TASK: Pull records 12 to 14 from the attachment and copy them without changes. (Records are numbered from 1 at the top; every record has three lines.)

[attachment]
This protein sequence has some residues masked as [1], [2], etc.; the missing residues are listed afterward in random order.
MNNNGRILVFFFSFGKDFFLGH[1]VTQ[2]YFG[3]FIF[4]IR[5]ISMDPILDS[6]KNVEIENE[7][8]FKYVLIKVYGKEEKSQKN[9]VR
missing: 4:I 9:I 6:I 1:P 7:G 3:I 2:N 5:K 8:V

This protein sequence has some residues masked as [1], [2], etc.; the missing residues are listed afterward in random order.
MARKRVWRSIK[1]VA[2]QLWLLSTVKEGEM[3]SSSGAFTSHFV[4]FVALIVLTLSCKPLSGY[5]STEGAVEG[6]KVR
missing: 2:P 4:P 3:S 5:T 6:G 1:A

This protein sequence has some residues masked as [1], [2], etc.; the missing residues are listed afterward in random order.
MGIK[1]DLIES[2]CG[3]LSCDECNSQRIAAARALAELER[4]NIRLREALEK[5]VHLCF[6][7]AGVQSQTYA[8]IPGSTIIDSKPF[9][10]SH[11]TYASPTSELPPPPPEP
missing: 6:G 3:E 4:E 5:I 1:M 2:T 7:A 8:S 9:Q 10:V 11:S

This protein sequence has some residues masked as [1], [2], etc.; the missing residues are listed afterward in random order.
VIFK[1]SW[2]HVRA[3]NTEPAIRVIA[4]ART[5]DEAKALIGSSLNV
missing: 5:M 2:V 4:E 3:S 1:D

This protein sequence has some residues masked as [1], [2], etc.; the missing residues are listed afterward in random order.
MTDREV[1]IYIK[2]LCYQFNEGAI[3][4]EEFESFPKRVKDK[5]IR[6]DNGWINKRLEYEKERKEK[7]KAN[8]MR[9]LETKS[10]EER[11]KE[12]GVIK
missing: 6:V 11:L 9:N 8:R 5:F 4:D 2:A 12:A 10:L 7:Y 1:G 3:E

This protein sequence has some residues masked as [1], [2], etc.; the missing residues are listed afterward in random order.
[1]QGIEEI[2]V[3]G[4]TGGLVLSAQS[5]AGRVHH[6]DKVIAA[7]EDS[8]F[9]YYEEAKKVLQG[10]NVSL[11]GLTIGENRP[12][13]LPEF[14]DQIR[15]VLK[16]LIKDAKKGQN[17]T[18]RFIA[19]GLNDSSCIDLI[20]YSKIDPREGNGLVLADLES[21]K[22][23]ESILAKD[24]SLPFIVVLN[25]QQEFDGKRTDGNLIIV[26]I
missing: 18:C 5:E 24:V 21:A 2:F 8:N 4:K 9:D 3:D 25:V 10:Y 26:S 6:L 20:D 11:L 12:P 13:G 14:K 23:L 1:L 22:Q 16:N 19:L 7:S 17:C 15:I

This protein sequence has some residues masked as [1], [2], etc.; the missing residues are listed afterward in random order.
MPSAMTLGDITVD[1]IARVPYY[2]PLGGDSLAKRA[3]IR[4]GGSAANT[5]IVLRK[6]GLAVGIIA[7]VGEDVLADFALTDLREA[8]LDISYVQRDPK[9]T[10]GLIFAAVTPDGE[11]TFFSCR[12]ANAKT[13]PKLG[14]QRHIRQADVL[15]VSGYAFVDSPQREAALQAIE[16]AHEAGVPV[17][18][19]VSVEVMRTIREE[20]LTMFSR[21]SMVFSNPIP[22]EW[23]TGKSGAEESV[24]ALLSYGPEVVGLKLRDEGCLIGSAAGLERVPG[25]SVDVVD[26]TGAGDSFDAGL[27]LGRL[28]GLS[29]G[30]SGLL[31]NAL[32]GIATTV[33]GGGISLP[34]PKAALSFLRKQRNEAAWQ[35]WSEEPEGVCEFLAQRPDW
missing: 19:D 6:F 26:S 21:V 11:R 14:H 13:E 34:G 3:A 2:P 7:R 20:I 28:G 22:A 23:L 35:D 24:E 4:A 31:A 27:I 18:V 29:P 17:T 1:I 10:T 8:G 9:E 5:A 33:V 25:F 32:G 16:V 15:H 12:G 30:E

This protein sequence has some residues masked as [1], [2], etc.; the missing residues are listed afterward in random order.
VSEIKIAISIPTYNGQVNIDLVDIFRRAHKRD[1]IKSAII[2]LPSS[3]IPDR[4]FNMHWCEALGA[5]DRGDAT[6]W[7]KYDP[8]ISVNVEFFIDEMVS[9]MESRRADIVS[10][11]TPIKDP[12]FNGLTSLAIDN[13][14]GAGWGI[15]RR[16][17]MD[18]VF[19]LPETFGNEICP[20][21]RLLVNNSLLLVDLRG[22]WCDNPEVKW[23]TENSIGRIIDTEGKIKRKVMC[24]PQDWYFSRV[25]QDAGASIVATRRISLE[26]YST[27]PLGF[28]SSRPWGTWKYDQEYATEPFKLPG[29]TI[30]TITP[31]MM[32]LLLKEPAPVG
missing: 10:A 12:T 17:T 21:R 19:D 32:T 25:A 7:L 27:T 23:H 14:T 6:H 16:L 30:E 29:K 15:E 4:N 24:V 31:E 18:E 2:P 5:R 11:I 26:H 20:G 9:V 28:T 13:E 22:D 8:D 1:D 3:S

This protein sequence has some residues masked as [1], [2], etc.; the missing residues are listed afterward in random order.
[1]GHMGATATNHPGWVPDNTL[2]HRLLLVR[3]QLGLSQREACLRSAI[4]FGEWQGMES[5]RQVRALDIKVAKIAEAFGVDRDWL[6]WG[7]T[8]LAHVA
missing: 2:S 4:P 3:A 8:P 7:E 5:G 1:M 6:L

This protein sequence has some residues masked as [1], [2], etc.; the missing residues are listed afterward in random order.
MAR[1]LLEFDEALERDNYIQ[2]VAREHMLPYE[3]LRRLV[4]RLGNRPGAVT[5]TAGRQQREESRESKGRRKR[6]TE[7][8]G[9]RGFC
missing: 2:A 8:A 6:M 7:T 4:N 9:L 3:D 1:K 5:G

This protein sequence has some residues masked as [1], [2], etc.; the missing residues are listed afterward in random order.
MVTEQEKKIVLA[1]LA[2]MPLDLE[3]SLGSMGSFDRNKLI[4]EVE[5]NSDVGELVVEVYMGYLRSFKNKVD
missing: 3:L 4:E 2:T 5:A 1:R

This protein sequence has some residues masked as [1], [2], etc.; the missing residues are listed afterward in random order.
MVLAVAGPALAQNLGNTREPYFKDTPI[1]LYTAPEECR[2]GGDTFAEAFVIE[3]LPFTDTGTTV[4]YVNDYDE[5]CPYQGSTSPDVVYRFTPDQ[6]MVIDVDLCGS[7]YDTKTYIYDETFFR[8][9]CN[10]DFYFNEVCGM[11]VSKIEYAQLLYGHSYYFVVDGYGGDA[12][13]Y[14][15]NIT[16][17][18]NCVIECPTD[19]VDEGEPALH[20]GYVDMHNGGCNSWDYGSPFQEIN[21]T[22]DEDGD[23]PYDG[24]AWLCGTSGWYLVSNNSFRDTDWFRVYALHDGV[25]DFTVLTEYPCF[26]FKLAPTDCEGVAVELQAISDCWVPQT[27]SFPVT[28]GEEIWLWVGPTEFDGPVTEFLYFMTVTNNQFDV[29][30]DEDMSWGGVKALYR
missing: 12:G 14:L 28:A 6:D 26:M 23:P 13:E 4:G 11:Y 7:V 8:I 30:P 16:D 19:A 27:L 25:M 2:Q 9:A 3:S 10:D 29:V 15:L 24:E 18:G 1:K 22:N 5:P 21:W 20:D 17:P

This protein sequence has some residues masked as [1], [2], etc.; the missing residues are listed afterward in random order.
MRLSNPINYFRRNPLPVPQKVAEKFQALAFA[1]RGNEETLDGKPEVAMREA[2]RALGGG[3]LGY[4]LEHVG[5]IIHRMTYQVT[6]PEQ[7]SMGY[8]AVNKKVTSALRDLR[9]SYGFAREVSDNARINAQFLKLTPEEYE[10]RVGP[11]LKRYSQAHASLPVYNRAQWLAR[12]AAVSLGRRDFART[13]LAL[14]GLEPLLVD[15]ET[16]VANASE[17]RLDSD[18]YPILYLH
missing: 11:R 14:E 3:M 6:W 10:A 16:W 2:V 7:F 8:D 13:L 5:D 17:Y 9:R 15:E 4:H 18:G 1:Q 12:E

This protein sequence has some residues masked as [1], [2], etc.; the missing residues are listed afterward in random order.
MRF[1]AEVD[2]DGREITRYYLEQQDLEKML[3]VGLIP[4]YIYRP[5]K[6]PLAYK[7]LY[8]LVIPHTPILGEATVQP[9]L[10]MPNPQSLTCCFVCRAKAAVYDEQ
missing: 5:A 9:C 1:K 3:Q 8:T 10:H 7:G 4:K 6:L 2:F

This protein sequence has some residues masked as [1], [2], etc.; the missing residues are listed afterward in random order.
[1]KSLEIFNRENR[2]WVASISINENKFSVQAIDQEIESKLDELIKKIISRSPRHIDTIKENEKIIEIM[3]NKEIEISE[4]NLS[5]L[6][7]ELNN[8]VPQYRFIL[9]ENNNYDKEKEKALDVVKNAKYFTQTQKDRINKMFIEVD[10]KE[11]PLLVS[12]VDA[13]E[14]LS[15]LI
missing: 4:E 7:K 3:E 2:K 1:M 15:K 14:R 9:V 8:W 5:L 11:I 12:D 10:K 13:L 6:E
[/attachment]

This protein sequence has some residues masked as [1], [2], etc.; the missing residues are listed afterward in random order.
MVLAVAGPALAQNLGNTREPYFKDTPI[1]LYTAPEECR[2]GGDTFAEAFVIE[3]LPFTDTGTTV[4]YVNDYDE[5]CPYQGSTSPDVVYRFTPDQ[6]MVIDVDLCGS[7]YDTKTYIYDETFFR[8][9]CN[10]DFYFNEVCGM[11]VSKIEYAQLLYGHSYYFVVDGYGGDA[12][13]Y[14][15]NIT[16][17][18]NCVIECPTD[19]VDEGEPALH[20]GYVDMHNGGCNSWDYGSPFQEIN[21]T[22]DEDGD[23]PYDG[24]AWLCGTSGWYLVSNNSFRDTDWFRVYALHDGV[25]DFTVLTEYPCF[26]FKLAPTDCEGVAVELQAISDCWVPQT[27]SFPVT[28]GEEIWLWVGPTEFDGPVTEFLYFMTVTNNQFDV[29][30]DEDMSWGGVKALYR
missing: 12:G 14:L 28:A 6:D 26:M 23:P 13:E 4:G 11:Y 7:V 8:I 30:P 16:D 19:A 27:L 25:M 2:Q 9:A 3:S 10:D 29:V 15:L 24:E 18:G 1:K 22:N 5:P 21:W 20:D 17:P

This protein sequence has some residues masked as [1], [2], etc.; the missing residues are listed afterward in random order.
MRLSNPINYFRRNPLPVPQKVAEKFQALAFA[1]RGNEETLDGKPEVAMREA[2]RALGGG[3]LGY[4]LEHVG[5]IIHRMTYQVT[6]PEQ[7]SMGY[8]AVNKKVTSALRDLR[9]SYGFAREVSDNARINAQFLKLTPEEYE[10]RVGP[11]LKRYSQAHASLPVYNRAQWLAR[12]AAVSLGRRDFART[13]LAL[14]GLEPLLVD[15]ET[16]VANASE[17]RLDSD[18]YPILYLH
missing: 11:R 14:E 3:M 6:W 10:A 16:W 2:V 7:F 8:D 13:L 5:D 17:Y 9:R 15:E 4:H 18:G 1:Q 12:E

This protein sequence has some residues masked as [1], [2], etc.; the missing residues are listed afterward in random order.
MRF[1]AEVD[2]DGREITRYYLEQQDLEKML[3]VGLIP[4]YIYRP[5]K[6]PLAYK[7]LY[8]LVIPHTPILGEATVQP[9]L[10]MPNPQSLTCCFVCRAKAAVYDEQ
missing: 5:A 9:C 1:K 3:Q 8:T 10:H 7:G 4:K 6:L 2:F